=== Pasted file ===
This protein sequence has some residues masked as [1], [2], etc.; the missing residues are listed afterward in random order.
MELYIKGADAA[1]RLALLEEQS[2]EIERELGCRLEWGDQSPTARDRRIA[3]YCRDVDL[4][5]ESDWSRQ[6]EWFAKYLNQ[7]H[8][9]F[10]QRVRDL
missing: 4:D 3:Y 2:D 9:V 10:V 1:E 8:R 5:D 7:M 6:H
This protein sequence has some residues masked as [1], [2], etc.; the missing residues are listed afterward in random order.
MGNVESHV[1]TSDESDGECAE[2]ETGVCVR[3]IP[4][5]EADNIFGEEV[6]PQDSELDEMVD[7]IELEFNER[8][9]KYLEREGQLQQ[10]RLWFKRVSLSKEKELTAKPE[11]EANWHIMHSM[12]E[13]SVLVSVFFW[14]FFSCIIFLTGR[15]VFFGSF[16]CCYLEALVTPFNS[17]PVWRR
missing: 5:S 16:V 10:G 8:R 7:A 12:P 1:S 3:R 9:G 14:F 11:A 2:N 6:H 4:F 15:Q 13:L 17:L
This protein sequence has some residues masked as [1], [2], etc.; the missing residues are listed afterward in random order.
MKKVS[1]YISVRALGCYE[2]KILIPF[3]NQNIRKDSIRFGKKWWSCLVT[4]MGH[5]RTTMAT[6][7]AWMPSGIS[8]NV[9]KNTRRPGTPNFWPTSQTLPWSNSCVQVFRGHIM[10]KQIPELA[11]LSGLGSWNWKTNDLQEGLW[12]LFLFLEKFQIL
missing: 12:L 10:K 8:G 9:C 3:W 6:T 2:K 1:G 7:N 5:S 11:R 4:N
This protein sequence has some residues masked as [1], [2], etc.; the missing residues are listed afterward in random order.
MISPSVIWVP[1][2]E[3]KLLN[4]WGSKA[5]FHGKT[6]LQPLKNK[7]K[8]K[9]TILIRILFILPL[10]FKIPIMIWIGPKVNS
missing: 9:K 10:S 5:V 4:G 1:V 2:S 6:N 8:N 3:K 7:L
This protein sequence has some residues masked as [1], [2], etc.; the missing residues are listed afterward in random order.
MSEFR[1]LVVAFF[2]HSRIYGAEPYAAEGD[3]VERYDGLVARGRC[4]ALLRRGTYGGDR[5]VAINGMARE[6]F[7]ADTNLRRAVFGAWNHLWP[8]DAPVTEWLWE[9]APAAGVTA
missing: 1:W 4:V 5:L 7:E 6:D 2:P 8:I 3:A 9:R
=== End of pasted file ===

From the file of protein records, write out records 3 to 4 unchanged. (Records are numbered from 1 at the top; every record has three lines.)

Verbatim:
This protein sequence has some residues masked as [1], [2], etc.; the missing residues are listed afterward in random order.
MKKVS[1]YISVRALGCYE[2]KILIPF[3]NQNIRKDSIRFGKKWWSCLVT[4]MGH[5]RTTMAT[6][7]AWMPSGIS[8]NV[9]KNTRRPGTPNFWPTSQTLPWSNSCVQVFRGHIM[10]KQIPELA[11]LSGLGSWNWKTNDLQEGLW[12]LFLFLEKFQIL
missing: 12:L 10:K 8:G 9:C 3:W 6:T 2:K 1:G 7:N 5:S 11:R 4:N
This protein sequence has some residues masked as [1], [2], etc.; the missing residues are listed afterward in random order.
MISPSVIWVP[1][2]E[3]KLLN[4]WGSKA[5]FHGKT[6]LQPLKNK[7]K[8]K[9]TILIRILFILPL[10]FKIPIMIWIGPKVNS
missing: 9:K 10:S 5:V 4:G 1:V 2:S 6:N 8:N 3:K 7:L